March 2017

Winner of UN World Wildlife Day (2017)

Winner of UN World Wildlife Day photo competition 2017

Winner of UN World Wildlife Day photo competition
announced at UN Headquarters

High-level event focuses on combating illicit trafficking in wildlife and engaging and empowering youth in wildlife conservation

Geneva/New York, 3 March 2017 - The Secretariat of the Convention on International Trade in Endangered Species of Wild Fauna and Flora (CITES), the facilitator of the global observance of UN World Wildlife Day, announced today at the UN Headquarters in New York that Gabor Li from Hungary is the grand prize winner of the World Wildlife Day 2017 photo competition.

Gàbor Li, a 17 year old high school student, has won the competition with his photograph entitled ‘the Blue Diamond’. Gàbor first started taking photographs when he was 7. His passion for photography grew through his teenage years. From his vast collection of captured images it is easy to see his love of nature and wildlife, and his dedication to photographing the many beautiful species of the world are deeply admirable.

As the grand prize winner, Gàbor was invited to attend the major celebration of World Wildlife Day at the UN headquarters in New York. The photo competition was organized by the CITES Secretariat.

The winner received the certificate from CITES Secretary-General John E. Scanlon and Assistant Director of US Fish & Wildlife Service Bryan Arroyo at a high-level event led by the President of UN General Assembly to celebrate the Day.

Engaging and empowering youth in wildlife conservation is the call of World Wildlife Day 2017 and the competition, themed ‘Through young eyes’, invited young people across the world aged 10 to 24 to submit their wildlife photographs. The competition received an overwhelming response with more than 500 entries coming from youth across every continent.

CITES Secretary-General, John E. Scanlon, said “We are delighted to have Gàbor here with us in New York today as the winner of this year’s World Wildlife Day competition. His photograph shows a good eye for detail and an obvious talent for photography. We are deeply encouraged by his interest in wildlife photography from such a young age and his commitment to celebrating the many beautiful and unique forms of wildlife”.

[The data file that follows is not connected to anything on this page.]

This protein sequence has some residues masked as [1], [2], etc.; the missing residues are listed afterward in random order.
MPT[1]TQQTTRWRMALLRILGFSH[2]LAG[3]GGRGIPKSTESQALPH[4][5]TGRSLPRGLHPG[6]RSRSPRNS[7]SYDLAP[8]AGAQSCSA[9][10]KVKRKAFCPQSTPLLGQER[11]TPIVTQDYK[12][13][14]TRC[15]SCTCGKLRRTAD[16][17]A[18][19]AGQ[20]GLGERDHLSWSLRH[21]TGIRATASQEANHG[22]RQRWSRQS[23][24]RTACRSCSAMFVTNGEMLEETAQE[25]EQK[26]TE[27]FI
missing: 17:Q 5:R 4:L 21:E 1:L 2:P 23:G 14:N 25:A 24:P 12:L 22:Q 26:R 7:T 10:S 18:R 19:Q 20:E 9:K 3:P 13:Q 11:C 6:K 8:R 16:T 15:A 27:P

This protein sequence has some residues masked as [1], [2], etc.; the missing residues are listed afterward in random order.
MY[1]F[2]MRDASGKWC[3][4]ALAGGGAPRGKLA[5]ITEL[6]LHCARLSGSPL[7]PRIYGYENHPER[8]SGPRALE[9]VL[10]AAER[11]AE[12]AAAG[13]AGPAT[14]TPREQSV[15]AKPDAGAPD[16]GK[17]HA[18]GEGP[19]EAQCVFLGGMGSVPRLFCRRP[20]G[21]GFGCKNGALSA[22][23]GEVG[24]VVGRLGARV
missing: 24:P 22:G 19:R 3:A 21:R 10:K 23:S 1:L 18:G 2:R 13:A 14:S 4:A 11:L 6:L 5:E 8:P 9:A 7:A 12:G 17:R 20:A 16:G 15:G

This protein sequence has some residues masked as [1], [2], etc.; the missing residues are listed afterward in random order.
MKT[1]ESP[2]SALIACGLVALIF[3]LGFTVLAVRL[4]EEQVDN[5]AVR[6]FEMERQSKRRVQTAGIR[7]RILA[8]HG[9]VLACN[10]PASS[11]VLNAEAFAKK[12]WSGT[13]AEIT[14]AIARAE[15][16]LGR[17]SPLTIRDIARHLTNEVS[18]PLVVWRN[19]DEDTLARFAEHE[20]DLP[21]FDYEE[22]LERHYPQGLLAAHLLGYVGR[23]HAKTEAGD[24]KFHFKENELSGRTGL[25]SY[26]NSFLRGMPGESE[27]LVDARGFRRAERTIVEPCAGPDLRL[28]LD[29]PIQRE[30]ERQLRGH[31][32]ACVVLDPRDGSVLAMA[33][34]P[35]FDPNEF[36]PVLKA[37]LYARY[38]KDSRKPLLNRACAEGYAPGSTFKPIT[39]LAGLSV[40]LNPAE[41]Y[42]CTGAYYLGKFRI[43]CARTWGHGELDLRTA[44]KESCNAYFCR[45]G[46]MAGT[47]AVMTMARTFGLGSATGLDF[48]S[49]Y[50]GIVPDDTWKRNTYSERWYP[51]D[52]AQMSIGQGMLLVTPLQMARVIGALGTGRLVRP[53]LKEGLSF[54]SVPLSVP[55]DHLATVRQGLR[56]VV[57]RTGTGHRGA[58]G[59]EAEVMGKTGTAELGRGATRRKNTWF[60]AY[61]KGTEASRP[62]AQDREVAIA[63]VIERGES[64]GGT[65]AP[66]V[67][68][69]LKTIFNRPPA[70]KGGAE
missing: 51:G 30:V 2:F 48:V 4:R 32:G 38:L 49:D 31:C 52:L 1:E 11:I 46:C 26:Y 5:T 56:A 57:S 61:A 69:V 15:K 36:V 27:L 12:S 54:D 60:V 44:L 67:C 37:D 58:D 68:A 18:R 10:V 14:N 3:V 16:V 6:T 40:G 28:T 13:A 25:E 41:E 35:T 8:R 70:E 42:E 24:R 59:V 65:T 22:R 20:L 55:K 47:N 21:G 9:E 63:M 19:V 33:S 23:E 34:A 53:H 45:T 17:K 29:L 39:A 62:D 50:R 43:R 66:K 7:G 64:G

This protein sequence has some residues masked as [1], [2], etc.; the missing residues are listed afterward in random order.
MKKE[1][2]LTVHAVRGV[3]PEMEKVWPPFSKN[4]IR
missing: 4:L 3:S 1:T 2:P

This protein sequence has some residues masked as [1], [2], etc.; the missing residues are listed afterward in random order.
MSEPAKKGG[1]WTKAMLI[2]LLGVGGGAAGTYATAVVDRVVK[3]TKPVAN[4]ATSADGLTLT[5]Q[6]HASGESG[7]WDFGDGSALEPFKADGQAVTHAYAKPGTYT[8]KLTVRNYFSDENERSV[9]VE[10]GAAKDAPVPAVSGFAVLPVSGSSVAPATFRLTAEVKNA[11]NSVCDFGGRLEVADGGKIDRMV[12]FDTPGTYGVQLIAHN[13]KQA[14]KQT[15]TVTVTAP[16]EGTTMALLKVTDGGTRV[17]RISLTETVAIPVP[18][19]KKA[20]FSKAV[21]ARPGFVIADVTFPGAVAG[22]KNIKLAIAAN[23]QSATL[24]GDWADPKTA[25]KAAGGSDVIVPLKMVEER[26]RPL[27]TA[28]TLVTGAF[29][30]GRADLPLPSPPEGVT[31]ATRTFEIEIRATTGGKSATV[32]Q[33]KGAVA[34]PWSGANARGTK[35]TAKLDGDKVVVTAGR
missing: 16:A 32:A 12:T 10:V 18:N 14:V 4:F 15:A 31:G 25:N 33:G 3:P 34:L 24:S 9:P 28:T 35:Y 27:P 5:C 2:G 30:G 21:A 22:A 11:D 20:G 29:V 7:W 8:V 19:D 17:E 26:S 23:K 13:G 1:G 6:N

“The photo competition was aimed to motivate and galvanize the youth to take action to protect wildlife from the threat of extinction and Gàbor’s photo is an inspiration to all of us. We thank all of the youth who sent in their wonderful photographs and while there can only be one winner, we can all be champions of wildlife” added Scanlon.

Over the past four decades, our planet has lost as much as 50 per cent of its wild animals and plants – and, in some areas, even more – due to the impacts of climate change, habitat loss, over-exploitation, poaching and illicit trafficking, with poaching and illicit trafficking posing the most immediate threat to both iconic and lesser known species. At the event, member States and international organizations discussed the both the challenges and progress made to combat illegal trade in wildlife as well as the engagement and empowerment of youth in wildlife conservation.

In just four years, World Wildlife Day has become the most important global annual event dedicated to wildlife and it has helped pave the way for the adoption of some game-changing wildlife decisions.

Source: CITES

The 10 finalists of the photo competition can be viewed HERE.

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